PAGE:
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So I've been doing a lot of reading about the twin paradox and have encountered several different explanations that strive to resolve it. First off let me start by saying general relativity is not an adequate explanation and in fact has nothing to do with resolving the paradox. (That much has been made clear to me from what I have read, as it has been pointed out that believing general resolves the paradox is a common misconception) To drive that point home let me propose a slight variation on the twin paradox that removes acceleration all together.

Some ancient race of aliens long ago set up an experiment for us without our knowledge to help us understand space time. The experiment contains two space craft with clocks on board separated by a very large distance. The first clock, clock A, was accelerated to .866 speed of light millions of years ago (Thus time runs at half speed) and is set on a trajectory to fly past earth. As it flies past earth it resets its clock to 0 and continues on its way. (The aliens also left behind a clock on Earth, clock C, that starts ticking the moment Clock A passes earth and resets itself to 0) The other clock, clock B, was also accelerated to .866 the speed of light long ago and is on the same trajectory as clock A but in the opposite direction so that it heads towards Earth. The two ships and their respective clocks pass each other at a distance of four light years away from earth at which point clock A transfers its time reading to Clock B. Clock B flies past earth and relays its time measurement so as to be compared to Clock C. The time reads half the time elapsed by Clock C, but how could this be possible if time dilation is always symmetrical?


marked as duplicate by John Rennie spacetime Oct 15 '17 at 5:58

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    $\begingroup$ The total elapsed time you're measuring doesn't belong to one inertial frame anymore, but to two. In tracking the signal you switched reference frames halfway through. This is the same situation as the accelerated twin; you stitched results from different reference frames together. What caused the turn around is irrelevant, the point is that the one signal traveled over a path through spacetime that geometrically takes less time than the one stuck at Earth. The time measurement accelerated, functionally speaking, whether or not it was tracking the acceleration of a single physical object. $\endgroup$ – Robert Mastragostino Jul 4 '14 at 15:07
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    $\begingroup$ For any path $\gamma$ in space, the time a traveller along $\gamma$ experiences (and the time a clock moving along $\gamma$ measures) is the proper time $ \tau = \int_\gamma\sqrt{\mathrm{d}x^\mu\mathrm{d}x_\mu}$ The clocks travelled different paths through spacetime, so they read differently. I fail to see the paradox. $\endgroup$ – ACuriousMind Jul 4 '14 at 15:10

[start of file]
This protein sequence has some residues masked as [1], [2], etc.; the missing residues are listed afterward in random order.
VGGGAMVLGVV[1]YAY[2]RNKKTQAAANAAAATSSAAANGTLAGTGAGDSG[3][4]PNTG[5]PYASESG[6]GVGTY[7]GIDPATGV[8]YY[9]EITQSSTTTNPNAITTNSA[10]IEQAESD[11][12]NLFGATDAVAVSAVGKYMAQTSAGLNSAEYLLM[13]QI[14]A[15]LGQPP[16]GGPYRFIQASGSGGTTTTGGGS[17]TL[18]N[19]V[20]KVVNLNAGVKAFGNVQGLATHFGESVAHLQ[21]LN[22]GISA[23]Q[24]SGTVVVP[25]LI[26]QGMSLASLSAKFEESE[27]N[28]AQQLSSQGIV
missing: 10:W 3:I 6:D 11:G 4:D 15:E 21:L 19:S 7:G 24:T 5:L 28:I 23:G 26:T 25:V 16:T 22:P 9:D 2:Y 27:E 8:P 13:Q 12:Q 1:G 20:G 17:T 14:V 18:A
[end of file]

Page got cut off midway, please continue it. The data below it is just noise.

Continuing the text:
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    $\begingroup$ I suspect the reason for comments instead of answers is that physicists find this questions to be boring. The twin paradox has been fully explained for around 100 years at this point. It is still difficult to communicate why the explanation is true to the layman simply because Minkowski space is so very different from how people think the world works: "acceleration" is a cop-out to avoid the hard work, but the hard work can't be done in a page or two if the audience doesn't have the preparation (because first you must explain how the world actually works and they won't believe it). $\endgroup$ – dmckee Jul 4 '14 at 15:29
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    $\begingroup$ World lines. You must track the world lines because that is the only way to compute the proper time. I know every discussion of relativity starts by talking about relative speed but those methods are the hardest way to work these problems. The invariance of proper time is the easy way to work them. $\endgroup$ – dmckee Jul 4 '14 at 16:40
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    $\begingroup$ General relativity does resolve the twin paradox. This question is based on a misconception. $\endgroup$ – Brandon Enright Jul 4 '14 at 16:49

The idea of "proper time", is a fudge-factor appended to the Special Theory in an attempt to get it to seem to work. In Einstein's original presentation, the phenomenon of time-dilatation is derived purely as a function of (relative) speed, and owes nothing to a geometrical account, such as that offered a few years later by his former tutor, Herman Minkowski; but this leads to the obvious contradictions discussed above.

Initially sceptical of Minkowski's spacetime, Einstein later felt obliged to accept his argument as a matter of expediency. However, it is not possible to derive or postulate such a model without undermining supposedly fundamental objections to simultaneity as an a priori concept. That is because "spacetime" presupposes a uniquely fixed standard of simultaneity with respect to a nominally "stationary" frame, (see David Malament, 1977, "Causal Theories of Time and the Conventionality of Simultaneity"). On the other hand, and in any case, it is impossible to think of a physical criterion to justify one's use of the epithet "stationary" as though this referred to a property of some sort, of a reference frame, such as the privilege of using synchronized clocks. Thus the supposed standard required by Minkowski spacetime becomes "unfixed".


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